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Nematode © Christian SLAGMULDER

Anti-parasitic drugs: humans and animals united in the same fight

By Pascale Mollier and Delphine Achour, translated by Inge Laino
Updated on 06/20/2017
Published on 12/07/2015

Intestinal, pulmonary and cutaneous parasites plague both humans and animals. The 2015 Nobel Prize for Medicine rewarded the development of new medicines to fight parasites in man, while INRA and the French national veterinary school in Toulouse have joined forces to find solutions for animal health. Their work is a shining example of the “One Health” initiative: one medicine, one health for all.

In a poignant reminder of how high the stakes are for public health and animal health in the fight against parasitic diseases, the 2015 Nobel Prize for Medicine was attributed to scientists who are developing anti-parasitic drugs(1). For example, a class of compounds called avermectins are used to treat parasitic diseases such as river blindness and lymphatic filariasis, which affect some 150 million people around the world. Interestingly, avermectins were originally developed to fight intestinal, pulmonary and cutaneous parasites in farm animals. The history of these drugs are a perfect example of the “One Health” initiative: “one medicine, one health for all”, referring to the inextricable link between human and animal health.

Since avermectins came to market in the 1980s, INRA and the French national veterinary school in Toulouse (ENVT) have made significant strides in understanding the drug’s mechanisms of action and reasoned use in farm animals. Experiments have been carried out on cows, goat, sheep, and horses, but also on more exotic species such as camel and zebus, as well as household pets.
Since 1980, more than 200 articles have been published on the subject in peer-reviewed journals. This report presents the principle findings of research.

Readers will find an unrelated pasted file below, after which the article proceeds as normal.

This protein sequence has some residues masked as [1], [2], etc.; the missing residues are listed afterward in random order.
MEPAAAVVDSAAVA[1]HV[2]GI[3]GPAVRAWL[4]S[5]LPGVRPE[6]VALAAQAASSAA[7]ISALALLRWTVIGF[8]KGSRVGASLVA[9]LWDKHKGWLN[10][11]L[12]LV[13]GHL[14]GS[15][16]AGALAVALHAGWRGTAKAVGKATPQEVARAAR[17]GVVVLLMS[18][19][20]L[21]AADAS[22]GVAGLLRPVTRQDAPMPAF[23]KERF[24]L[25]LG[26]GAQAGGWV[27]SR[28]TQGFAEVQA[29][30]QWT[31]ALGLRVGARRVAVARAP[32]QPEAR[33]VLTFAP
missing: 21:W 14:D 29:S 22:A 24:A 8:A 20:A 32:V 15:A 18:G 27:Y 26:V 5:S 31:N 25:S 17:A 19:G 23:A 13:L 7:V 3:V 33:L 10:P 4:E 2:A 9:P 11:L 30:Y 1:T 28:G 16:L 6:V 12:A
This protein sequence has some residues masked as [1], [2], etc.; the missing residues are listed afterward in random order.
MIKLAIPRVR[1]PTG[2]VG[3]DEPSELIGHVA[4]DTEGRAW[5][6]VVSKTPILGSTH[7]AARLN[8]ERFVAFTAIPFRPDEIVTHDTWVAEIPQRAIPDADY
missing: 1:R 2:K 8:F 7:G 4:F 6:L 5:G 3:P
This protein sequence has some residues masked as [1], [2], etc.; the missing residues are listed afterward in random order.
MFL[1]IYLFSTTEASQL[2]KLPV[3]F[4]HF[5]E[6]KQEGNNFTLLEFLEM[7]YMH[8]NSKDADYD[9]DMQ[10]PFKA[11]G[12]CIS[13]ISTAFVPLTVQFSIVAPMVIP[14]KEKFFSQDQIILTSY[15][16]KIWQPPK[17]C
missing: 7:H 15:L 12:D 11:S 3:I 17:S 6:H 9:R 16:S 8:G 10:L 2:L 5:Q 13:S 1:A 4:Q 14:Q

(1) Artemisinin, of plant origin, against malaria and avermectins, of bacterial origin, against intestinal, lymphatic, pulmonary or cutaneous parasites.

INRA: making significant strides

1980s-2000s:

- Hypodermosis, a parasitic bovine disease, is eradicated in France, thanks to two things: epidemiological studies and research on the biology of the parasite (fly larvae), and the recommended use of micro doses of ivermectins (0.002 mg/kg) which are100% effective at the first larval state (cf section 8).

 1990s:

- When not used properly, ivermectin is found to contaminate food: traces of the compound have been found in milk at recommended doses (0.2 mg/kg), justifying the drug’s regulated use during lactation (cf section 7).
- Adapting dosages results in a significant decrease in administered doses of ivermectin. Modifications in how the drug is administered greatly curtail the drug’s adverse effects on the environment.

2000s:

- Researchers discover that ivermectin, when applied topically to cattle, is ingested then eliminated largely in faeces, due to licking behaviour in animals. That is why it is better to apply the drug by sub-cutaneous injection (cf section 6). Science also reveals why ivermectin is toxic in hyper-sensible individuals of some dog breeds (cf section 4).  

2010s:

- Current research aims to predict and delay the onset and spread of resistance to ivermectin in parasites (cf sections 4 and 5).